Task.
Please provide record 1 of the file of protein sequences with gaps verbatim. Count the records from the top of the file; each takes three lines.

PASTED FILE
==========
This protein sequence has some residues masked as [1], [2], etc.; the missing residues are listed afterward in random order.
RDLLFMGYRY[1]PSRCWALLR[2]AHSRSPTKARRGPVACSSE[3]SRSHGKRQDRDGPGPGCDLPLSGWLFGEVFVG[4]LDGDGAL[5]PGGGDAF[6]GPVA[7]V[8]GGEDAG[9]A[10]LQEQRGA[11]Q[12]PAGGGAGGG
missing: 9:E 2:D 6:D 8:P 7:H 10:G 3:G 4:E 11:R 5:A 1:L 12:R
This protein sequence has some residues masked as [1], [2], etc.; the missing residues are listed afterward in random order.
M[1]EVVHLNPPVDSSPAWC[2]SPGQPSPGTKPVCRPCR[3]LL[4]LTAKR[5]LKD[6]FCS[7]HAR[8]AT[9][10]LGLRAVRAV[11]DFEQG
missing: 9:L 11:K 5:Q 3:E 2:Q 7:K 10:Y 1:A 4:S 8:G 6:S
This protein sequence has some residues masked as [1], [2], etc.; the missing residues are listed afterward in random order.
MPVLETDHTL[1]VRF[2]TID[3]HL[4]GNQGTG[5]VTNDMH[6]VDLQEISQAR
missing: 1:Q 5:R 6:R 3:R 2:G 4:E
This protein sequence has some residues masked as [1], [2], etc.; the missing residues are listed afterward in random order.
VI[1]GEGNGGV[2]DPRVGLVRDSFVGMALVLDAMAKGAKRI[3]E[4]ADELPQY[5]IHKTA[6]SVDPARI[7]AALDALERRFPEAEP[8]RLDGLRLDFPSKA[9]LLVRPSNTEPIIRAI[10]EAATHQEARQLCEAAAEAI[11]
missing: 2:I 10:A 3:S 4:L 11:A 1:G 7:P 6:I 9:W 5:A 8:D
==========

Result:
This protein sequence has some residues masked as [1], [2], etc.; the missing residues are listed afterward in random order.
RDLLFMGYRY[1]PSRCWALLR[2]AHSRSPTKARRGPVACSSE[3]SRSHGKRQDRDGPGPGCDLPLSGWLFGEVFVG[4]LDGDGAL[5]PGGGDAF[6]GPVA[7]V[8]GGEDAG[9]A[10]LQEQRGA[11]Q[12]PAGGGAGGG
missing: 9:E 2:D 6:D 8:P 7:H 10:G 3:G 4:E 11:R 5:A 1:L 12:R